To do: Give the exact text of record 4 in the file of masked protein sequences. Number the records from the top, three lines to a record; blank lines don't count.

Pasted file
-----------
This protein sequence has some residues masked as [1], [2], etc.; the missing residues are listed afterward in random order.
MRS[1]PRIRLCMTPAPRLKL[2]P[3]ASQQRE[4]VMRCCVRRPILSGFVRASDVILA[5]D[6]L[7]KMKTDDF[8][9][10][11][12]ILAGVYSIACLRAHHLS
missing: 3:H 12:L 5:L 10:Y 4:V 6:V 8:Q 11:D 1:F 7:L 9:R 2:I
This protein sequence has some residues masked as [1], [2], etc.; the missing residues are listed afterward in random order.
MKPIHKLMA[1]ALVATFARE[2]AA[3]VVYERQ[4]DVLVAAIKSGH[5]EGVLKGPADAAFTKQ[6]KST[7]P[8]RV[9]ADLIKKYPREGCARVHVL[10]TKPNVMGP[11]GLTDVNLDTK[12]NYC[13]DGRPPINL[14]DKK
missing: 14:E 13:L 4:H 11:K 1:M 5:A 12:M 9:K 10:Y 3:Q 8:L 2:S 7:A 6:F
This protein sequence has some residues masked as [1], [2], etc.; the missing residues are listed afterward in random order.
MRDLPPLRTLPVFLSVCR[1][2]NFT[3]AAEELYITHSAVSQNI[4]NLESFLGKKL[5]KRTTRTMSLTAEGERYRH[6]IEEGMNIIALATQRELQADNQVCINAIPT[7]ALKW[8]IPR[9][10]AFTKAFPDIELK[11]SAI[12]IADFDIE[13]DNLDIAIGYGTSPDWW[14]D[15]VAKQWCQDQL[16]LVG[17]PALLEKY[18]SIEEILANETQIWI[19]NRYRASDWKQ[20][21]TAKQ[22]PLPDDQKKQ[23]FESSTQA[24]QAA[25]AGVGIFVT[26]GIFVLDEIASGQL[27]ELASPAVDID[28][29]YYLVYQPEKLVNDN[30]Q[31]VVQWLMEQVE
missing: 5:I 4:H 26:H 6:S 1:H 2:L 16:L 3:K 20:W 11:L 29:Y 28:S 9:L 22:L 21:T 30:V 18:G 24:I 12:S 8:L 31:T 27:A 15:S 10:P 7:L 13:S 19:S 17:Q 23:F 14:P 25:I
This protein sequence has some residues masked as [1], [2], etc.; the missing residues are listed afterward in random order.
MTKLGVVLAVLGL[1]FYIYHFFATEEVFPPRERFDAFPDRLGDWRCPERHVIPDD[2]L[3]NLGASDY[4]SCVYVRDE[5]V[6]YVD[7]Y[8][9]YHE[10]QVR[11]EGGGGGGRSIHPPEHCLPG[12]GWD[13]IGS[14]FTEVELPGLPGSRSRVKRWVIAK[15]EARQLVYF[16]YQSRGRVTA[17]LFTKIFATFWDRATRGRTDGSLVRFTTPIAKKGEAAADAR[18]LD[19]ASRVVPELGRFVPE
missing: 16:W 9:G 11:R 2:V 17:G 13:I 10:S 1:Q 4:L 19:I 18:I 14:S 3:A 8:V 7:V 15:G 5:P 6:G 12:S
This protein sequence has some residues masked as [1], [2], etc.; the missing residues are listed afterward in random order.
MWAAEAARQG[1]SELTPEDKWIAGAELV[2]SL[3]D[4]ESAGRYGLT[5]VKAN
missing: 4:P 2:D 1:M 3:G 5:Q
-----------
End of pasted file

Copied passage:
This protein sequence has some residues masked as [1], [2], etc.; the missing residues are listed afterward in random order.
MTKLGVVLAVLGL[1]FYIYHFFATEEVFPPRERFDAFPDRLGDWRCPERHVIPDD[2]L[3]NLGASDY[4]SCVYVRDE[5]V[6]YVD[7]Y[8][9]YHE[10]QVR[11]EGGGGGGRSIHPPEHCLPG[12]GWD[13]IGS[14]FTEVELPGLPGSRSRVKRWVIAK[15]EARQLVYF[16]YQSRGRVTA[17]LFTKIFATFWDRATRGRTDGSLVRFTTPIAKKGEAAADAR[18]LD[19]ASRVVPELGRFVPE
missing: 16:W 9:G 11:R 2:V 17:G 13:I 10:S 1:Q 4:L 19:I 18:I 14:S 3:A 8:V 7:V 15:G 5:P 6:G 12:S